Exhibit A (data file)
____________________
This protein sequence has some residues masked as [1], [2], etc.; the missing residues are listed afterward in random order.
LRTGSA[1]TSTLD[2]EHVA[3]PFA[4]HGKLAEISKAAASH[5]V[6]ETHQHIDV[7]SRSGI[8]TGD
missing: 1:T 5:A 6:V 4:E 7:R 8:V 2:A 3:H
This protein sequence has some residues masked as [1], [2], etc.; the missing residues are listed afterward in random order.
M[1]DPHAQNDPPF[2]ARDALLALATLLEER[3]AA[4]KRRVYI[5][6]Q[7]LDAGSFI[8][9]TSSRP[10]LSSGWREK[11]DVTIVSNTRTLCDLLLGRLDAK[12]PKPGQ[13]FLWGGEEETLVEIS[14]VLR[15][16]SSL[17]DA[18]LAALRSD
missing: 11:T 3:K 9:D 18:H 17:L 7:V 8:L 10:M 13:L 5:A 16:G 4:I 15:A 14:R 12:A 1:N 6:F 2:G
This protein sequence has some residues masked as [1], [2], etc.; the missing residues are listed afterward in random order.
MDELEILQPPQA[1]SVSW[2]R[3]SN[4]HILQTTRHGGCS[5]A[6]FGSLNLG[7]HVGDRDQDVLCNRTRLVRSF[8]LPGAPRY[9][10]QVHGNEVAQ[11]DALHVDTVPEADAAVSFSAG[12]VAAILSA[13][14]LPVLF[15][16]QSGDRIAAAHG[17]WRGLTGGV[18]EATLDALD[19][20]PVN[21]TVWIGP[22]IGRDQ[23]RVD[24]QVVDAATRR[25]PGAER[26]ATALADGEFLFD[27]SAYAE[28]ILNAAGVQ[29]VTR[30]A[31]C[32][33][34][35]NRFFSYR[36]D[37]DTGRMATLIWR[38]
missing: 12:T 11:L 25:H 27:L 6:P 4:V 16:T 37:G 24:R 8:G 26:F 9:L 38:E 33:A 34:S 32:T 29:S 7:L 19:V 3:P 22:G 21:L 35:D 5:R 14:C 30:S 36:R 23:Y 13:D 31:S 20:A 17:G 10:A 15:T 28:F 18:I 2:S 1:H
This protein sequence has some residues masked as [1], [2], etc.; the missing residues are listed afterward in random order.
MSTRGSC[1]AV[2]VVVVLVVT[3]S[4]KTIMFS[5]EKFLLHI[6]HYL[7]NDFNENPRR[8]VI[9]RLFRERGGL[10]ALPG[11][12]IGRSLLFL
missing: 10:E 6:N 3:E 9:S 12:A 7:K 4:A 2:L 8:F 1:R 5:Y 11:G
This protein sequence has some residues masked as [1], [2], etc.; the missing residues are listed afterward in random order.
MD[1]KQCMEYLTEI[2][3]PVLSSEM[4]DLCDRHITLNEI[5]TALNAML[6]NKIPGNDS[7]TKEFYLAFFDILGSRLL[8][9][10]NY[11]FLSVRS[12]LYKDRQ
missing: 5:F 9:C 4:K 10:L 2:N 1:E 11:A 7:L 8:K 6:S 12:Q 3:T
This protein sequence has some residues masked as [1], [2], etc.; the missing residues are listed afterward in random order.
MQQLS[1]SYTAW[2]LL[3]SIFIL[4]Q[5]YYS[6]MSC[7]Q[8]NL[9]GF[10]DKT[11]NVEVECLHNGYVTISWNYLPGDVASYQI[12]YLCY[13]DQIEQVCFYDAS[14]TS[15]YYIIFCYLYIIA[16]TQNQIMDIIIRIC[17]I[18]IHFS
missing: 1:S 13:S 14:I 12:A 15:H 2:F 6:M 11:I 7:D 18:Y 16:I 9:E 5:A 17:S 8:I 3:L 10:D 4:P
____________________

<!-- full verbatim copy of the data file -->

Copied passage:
This protein sequence has some residues masked as [1], [2], etc.; the missing residues are listed afterward in random order.
LRTGSA[1]TSTLD[2]EHVA[3]PFA[4]HGKLAEISKAAASH[5]V[6]ETHQHIDV[7]SRSGI[8]TGD
missing: 1:T 5:A 6:V 4:E 7:R 8:V 2:A 3:H
This protein sequence has some residues masked as [1], [2], etc.; the missing residues are listed afterward in random order.
M[1]DPHAQNDPPF[2]ARDALLALATLLEER[3]AA[4]KRRVYI[5][6]Q[7]LDAGSFI[8][9]TSSRP[10]LSSGWREK[11]DVTIVSNTRTLCDLLLGRLDAK[12]PKPGQ[13]FLWGGEEETLVEIS[14]VLR[15][16]SSL[17]DA[18]LAALRSD
missing: 11:T 3:K 9:D 18:H 17:L 7:V 8:L 10:M 13:L 5:A 16:G 4:I 15:A 14:R 12:A 1:N 6:F 2:G
This protein sequence has some residues masked as [1], [2], etc.; the missing residues are listed afterward in random order.
MDELEILQPPQA[1]SVSW[2]R[3]SN[4]HILQTTRHGGCS[5]A[6]FGSLNLG[7]HVGDRDQDVLCNRTRLVRSF[8]LPGAPRY[9][10]QVHGNEVAQ[11]DALHVDTVPEADAAVSFSAG[12]VAAILSA[13][14]LPVLF[15][16]QSGDRIAAAHG[17]WRGLTGGV[18]EATLDALD[19][20]PVN[21]TVWIGP[22]IGRDQ[23]RVD[24]QVVDAATRR[25]PGAER[26]ATALADGEFLFD[27]SAYAE[28]ILNAAGVQ[29]VTR[30]A[31]C[32][33][34][35]NRFFSYR[36]D[37]DTGRMATLIWR[38]
missing: 12:T 11:L 25:H 27:L 6:P 4:V 16:T 37:G 24:R 8:G 26:F 9:L 38:E 33:A 34:S 32:T 29:S 7:L 19:V 3:P 22:G 21:L 35:D 5:R 14:C 30:S 36:R 23:Y 13:D 31:S 20:A 17:G 10:A 15:T 28:F 18:I 2:S 1:H
This protein sequence has some residues masked as [1], [2], etc.; the missing residues are listed afterward in random order.
MSTRGSC[1]AV[2]VVVVLVVT[3]S[4]KTIMFS[5]EKFLLHI[6]HYL[7]NDFNENPRR[8]VI[9]RLFRERGGL[10]ALPG[11][12]IGRSLLFL
missing: 10:E 6:N 3:E 9:S 12:A 7:K 4:A 2:L 8:F 1:R 5:Y 11:G
This protein sequence has some residues masked as [1], [2], etc.; the missing residues are listed afterward in random order.
MD[1]KQCMEYLTEI[2][3]PVLSSEM[4]DLCDRHITLNEI[5]TALNAML[6]NKIPGNDS[7]TKEFYLAFFDILGSRLL[8][9][10]NY[11]FLSVRS[12]LYKDRQ
missing: 5:F 9:C 4:K 10:L 2:N 1:E 11:A 7:L 8:K 6:S 12:Q 3:T
This protein sequence has some residues masked as [1], [2], etc.; the missing residues are listed afterward in random order.
MQQLS[1]SYTAW[2]LL[3]SIFIL[4]Q[5]YYS[6]MSC[7]Q[8]NL[9]GF[10]DKT[11]NVEVECLHNGYVTISWNYLPGDVASYQI[12]YLCY[13]DQIEQVCFYDAS[14]TS[15]YYIIFCYLYIIA[16]TQNQIMDIIIRIC[17]I[18]IHFS
missing: 1:S 13:S 14:I 12:A 15:H 2:F 6:M 11:I 7:D 18:Y 16:I 9:E 5:A 17:S 8:I 3:L 10:D 4:P